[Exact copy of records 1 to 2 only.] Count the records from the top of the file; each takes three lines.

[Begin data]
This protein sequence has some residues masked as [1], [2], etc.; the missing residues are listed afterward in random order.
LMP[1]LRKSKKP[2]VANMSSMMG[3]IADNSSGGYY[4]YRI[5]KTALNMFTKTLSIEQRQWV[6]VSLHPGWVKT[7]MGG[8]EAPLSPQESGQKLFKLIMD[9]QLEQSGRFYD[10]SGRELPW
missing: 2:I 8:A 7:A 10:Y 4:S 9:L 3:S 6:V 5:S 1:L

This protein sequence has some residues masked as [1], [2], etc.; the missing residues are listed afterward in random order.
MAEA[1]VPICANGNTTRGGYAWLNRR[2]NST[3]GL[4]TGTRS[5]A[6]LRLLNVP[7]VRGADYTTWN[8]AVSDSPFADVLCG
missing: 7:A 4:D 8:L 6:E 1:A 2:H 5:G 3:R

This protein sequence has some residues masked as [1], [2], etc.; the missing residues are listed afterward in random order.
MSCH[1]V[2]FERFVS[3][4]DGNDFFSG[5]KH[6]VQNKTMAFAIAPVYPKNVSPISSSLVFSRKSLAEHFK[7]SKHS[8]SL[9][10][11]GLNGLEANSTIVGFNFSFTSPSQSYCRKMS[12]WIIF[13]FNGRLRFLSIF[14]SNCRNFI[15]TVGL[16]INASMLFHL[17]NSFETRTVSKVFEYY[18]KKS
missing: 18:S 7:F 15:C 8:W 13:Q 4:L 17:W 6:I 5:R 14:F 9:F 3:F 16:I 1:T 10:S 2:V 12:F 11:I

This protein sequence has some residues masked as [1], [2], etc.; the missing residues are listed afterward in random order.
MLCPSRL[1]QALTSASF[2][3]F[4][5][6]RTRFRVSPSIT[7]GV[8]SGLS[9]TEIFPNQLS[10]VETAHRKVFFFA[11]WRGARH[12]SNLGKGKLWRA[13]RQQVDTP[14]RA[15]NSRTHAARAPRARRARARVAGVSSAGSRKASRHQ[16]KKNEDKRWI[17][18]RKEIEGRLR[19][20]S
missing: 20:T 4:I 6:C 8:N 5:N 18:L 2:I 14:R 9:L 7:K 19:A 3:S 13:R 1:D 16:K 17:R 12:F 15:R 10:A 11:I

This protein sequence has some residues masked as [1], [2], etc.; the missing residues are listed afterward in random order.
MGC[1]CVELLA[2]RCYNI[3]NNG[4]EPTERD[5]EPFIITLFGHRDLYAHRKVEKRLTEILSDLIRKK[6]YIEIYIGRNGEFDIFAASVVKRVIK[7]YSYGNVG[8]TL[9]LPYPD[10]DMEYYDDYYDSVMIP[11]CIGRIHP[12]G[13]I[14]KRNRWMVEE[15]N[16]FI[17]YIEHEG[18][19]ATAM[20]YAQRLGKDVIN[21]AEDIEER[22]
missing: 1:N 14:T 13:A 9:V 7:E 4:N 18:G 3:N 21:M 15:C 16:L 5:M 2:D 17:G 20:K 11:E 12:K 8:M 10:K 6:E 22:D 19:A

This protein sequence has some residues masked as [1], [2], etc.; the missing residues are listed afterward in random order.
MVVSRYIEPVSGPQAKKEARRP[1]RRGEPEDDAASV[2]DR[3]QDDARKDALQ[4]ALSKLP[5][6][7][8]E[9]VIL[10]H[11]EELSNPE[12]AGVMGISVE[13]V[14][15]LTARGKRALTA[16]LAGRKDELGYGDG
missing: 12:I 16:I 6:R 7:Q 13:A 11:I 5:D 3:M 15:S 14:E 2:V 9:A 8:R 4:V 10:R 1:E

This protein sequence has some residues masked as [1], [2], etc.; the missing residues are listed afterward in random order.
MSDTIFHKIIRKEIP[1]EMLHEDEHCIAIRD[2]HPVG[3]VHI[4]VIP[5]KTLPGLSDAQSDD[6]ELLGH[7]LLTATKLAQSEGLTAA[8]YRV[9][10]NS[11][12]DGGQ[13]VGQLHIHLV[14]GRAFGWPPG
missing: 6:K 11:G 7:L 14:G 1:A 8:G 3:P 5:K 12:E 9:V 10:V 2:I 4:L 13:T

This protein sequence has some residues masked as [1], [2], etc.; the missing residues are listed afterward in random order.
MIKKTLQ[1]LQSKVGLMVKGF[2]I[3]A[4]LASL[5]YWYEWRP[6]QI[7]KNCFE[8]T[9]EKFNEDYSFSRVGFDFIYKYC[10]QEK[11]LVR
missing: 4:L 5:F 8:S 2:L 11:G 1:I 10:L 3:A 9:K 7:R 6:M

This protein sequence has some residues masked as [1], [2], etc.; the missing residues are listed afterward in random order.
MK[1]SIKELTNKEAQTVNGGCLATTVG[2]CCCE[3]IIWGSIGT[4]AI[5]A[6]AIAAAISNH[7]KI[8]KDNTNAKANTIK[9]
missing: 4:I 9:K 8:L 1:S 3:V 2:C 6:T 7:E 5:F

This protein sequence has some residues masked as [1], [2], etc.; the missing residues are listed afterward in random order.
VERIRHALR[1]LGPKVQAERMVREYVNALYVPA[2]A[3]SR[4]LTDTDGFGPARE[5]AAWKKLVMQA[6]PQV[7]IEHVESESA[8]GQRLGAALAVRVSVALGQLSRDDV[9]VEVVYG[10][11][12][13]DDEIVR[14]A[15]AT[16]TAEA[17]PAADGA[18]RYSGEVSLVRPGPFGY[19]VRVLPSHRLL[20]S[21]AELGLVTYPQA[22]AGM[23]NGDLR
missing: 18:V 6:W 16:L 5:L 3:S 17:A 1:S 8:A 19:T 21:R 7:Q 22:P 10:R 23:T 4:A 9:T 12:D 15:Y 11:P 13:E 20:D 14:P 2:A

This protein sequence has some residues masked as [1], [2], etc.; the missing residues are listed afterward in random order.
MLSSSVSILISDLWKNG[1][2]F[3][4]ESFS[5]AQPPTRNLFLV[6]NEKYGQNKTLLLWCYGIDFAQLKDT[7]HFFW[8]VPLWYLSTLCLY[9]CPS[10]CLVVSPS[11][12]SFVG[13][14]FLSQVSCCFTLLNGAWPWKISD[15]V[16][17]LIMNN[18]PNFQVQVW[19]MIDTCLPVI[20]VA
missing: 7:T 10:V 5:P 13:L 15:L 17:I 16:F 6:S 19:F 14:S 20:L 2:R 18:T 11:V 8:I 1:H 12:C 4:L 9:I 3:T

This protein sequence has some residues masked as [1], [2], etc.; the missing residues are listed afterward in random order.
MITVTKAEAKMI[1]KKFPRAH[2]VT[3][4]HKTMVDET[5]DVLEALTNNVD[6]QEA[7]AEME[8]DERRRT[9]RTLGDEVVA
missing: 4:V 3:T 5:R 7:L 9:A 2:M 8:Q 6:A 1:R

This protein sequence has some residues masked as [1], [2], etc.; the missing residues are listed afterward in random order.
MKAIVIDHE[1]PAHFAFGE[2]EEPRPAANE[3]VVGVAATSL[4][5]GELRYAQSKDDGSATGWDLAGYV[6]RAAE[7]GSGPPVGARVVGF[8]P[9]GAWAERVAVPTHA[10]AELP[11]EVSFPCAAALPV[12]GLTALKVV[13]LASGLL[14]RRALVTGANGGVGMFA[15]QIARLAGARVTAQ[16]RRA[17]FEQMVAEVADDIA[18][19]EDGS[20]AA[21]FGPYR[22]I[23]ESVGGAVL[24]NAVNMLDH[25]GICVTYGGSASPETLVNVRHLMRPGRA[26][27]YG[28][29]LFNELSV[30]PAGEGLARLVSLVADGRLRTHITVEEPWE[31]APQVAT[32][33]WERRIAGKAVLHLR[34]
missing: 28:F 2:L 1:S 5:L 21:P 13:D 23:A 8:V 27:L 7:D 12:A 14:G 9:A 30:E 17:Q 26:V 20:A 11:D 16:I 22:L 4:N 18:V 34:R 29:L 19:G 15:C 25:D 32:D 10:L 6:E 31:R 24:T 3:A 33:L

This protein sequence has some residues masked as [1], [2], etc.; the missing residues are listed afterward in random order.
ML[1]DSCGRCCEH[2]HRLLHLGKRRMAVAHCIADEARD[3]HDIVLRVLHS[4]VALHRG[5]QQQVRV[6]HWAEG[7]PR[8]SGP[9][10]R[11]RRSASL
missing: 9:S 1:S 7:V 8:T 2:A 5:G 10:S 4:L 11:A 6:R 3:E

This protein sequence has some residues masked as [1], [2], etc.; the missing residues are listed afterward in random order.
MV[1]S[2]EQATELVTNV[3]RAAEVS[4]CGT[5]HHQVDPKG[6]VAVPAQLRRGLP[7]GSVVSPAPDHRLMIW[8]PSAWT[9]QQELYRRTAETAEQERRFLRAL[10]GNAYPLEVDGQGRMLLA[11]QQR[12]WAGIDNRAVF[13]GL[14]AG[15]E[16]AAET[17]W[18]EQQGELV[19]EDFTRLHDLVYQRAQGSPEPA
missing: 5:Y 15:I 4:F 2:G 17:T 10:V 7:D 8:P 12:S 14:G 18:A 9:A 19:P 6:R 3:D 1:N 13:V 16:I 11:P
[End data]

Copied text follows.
This protein sequence has some residues masked as [1], [2], etc.; the missing residues are listed afterward in random order.
LMP[1]LRKSKKP[2]VANMSSMMG[3]IADNSSGGYY[4]YRI[5]KTALNMFTKTLSIEQRQWV[6]VSLHPGWVKT[7]MGG[8]EAPLSPQESGQKLFKLIMD[9]QLEQSGRFYD[10]SGRELPW
missing: 2:I 8:A 7:A 10:Y 4:S 9:L 3:S 6:V 5:S 1:L

This protein sequence has some residues masked as [1], [2], etc.; the missing residues are listed afterward in random order.
MAEA[1]VPICANGNTTRGGYAWLNRR[2]NST[3]GL[4]TGTRS[5]A[6]LRLLNVP[7]VRGADYTTWN[8]AVSDSPFADVLCG
missing: 7:A 4:D 8:L 6:E 1:A 2:H 5:G 3:R